January 25, 7pm
New Hampshire/N’dakinna has been Abenaki land since time immemorial. Savageau brings the attention of scientist and artist as well as her Abenaki perspective to her poetry. She will discuss how Native understanding and science come together in her poetry, and how poetry can be a practice that brings us into a closer relationship with the Land. Join Cheryl for the poetry reading and discussion.
This webinar is part of the year-long Exploring Connections to and Stewardship of the Natural World talks. This series is supported by a grant through the NH Humanities Council and aims to provide a public and personal space for the examination of environmental ethics, fostering a deeper understanding of, appreciation for, and care of, our natural world. Programs are free to the public, and streamed via Zoom, YouTube, and Facebook Live.
For more information and to see the entire slate of talks, visit our series webpage.
Cheryl Savageau is an Abenaki poet, memoirist, storyteller, and textile artist. She is the author of the memoir, Out of the Crazywoods and three books of poetry, Mother/Land, Dirt Road Home, which was a finalist for the Paterson Poetry Prize and nominated for a Pulitzer Prize; and Home Country. Her children’s book, Muskrat Will Be Swimming, was a Smithsonian Notable Book and won the Skipping Stones Award for Children’s Environmental Literature. She has won Fellowships in Poetry from the National Endowment for the Arts, the Massachusetts Artists Fellowship Program, and is a three-time fellow at MacDowell. Savageau has mentored Native writers through Wordcraft Circle of Native Poets and Storytellers, and Gedakina, and is former editor of Dawnland Voices 2.0. She teaches Indigenous literatures and creative writing at the Bread Loaf School of English at Middlebury College.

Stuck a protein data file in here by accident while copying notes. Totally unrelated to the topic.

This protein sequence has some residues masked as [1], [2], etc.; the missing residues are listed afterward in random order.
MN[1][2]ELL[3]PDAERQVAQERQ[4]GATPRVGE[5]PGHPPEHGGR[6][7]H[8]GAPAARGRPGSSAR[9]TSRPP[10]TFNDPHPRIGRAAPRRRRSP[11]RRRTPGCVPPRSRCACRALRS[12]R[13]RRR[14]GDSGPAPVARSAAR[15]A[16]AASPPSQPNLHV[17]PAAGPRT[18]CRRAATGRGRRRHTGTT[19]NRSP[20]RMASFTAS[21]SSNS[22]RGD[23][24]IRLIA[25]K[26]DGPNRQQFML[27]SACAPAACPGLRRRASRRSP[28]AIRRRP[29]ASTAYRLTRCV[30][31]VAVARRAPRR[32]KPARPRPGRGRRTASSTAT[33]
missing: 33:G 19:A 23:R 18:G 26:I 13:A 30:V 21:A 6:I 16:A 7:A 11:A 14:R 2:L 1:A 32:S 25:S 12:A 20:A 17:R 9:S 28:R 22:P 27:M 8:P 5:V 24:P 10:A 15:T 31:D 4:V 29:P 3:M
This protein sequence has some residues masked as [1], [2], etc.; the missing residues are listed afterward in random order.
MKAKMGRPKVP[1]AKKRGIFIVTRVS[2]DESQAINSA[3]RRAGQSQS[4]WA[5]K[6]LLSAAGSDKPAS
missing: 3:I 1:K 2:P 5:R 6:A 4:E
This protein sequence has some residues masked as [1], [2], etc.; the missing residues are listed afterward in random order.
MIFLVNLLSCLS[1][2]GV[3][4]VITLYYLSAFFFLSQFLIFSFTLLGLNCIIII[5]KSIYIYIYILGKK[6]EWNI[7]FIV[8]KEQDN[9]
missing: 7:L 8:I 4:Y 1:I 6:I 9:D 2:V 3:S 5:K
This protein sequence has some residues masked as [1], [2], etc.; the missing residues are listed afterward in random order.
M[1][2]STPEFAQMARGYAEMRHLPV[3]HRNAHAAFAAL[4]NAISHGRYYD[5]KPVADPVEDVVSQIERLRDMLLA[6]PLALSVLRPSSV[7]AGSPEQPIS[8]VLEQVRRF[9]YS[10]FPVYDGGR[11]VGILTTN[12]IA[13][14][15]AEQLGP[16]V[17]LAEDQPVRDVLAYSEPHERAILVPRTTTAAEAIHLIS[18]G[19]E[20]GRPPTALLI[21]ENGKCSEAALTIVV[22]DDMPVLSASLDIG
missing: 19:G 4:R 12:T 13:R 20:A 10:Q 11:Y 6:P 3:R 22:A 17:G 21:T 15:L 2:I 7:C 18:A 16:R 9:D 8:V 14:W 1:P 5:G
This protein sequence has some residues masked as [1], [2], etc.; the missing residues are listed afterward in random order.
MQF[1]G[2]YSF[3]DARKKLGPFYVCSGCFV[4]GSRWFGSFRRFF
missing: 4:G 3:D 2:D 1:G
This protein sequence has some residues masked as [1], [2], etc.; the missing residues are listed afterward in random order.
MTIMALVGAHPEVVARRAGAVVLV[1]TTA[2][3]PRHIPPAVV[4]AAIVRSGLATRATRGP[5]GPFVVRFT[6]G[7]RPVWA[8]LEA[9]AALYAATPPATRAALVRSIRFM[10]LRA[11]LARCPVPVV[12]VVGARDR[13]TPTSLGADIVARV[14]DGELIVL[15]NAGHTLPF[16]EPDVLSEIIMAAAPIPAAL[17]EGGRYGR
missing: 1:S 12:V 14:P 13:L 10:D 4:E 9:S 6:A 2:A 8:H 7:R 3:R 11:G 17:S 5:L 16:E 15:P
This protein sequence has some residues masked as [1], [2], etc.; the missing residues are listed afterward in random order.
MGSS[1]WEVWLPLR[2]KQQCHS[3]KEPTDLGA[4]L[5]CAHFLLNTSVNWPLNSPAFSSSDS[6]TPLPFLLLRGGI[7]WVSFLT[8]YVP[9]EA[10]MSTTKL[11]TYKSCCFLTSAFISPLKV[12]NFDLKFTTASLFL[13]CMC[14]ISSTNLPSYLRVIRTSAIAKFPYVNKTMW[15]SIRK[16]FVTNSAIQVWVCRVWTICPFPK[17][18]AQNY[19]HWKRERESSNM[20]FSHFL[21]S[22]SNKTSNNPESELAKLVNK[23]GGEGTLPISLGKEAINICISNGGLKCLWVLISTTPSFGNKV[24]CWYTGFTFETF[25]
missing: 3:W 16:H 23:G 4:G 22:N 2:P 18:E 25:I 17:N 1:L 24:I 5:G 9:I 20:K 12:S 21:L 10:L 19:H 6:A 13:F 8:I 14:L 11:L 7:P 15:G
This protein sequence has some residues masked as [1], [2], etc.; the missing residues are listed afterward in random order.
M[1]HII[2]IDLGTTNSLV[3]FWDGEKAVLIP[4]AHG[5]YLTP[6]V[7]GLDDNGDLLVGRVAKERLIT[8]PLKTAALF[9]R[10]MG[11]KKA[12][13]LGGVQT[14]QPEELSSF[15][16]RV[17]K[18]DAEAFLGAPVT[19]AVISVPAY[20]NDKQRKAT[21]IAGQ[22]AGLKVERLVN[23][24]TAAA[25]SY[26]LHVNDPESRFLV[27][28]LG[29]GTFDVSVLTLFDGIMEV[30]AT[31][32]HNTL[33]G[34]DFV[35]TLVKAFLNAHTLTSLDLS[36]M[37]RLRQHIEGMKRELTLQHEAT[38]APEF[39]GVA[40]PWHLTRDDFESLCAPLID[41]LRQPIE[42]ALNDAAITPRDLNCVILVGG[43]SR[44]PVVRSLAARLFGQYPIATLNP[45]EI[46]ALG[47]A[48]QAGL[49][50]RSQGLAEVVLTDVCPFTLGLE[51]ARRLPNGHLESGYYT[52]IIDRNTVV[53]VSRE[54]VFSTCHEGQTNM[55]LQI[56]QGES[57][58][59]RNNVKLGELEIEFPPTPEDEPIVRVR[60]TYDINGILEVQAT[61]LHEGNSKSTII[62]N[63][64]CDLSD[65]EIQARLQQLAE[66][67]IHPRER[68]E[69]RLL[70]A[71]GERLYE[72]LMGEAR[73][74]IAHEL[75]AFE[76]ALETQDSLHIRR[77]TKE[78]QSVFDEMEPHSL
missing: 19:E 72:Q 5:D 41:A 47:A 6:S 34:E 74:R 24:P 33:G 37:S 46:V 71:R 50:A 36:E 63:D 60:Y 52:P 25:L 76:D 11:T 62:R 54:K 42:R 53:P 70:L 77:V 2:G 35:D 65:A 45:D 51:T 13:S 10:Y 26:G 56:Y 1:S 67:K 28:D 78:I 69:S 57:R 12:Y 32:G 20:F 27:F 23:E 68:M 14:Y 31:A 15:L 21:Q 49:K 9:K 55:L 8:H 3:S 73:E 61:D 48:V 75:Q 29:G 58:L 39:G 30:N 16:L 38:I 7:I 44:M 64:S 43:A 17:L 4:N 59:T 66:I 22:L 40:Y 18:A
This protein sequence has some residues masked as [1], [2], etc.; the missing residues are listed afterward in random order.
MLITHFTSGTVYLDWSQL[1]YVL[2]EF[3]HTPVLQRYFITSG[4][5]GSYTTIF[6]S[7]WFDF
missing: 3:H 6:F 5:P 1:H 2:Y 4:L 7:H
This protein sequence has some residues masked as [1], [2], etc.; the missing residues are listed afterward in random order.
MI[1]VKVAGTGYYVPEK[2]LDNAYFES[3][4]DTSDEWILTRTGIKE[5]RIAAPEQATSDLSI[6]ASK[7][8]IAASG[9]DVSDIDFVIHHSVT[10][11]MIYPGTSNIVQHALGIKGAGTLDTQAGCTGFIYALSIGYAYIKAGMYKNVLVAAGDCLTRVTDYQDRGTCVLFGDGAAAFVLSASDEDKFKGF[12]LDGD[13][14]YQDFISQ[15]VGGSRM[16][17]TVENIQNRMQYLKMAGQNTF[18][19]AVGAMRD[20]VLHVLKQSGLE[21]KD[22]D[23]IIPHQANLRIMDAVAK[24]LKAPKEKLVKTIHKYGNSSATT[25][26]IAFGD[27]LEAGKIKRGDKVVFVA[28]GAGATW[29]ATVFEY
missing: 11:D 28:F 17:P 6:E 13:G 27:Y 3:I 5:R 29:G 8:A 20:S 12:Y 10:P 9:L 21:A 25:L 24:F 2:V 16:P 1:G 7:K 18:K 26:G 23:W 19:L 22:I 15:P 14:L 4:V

The New Hampshire Audubon offers multiple opportunities for those interested in joining us as a member or donating for one of our various causes.
Founded in 1914, NH Audubon’s mission is to protect New Hampshire’s natural environment for wildlife and for people. It is an independent statewide membership organization with four nature centers throughout the state. Expert educators give programs to children, families, and adults at centers and in schools. Staff biologists and volunteers conduct bird conservation efforts such as the Peregrine Falcon restoration. NH Audubon protects thousands of acres of wildlife habitat and is a voice for sound public policy on environmental issues. For information on NH Audubon, including membership, volunteering, programs, sanctuaries, and publications, call 224-9909, or visit www.nhaudubon.org.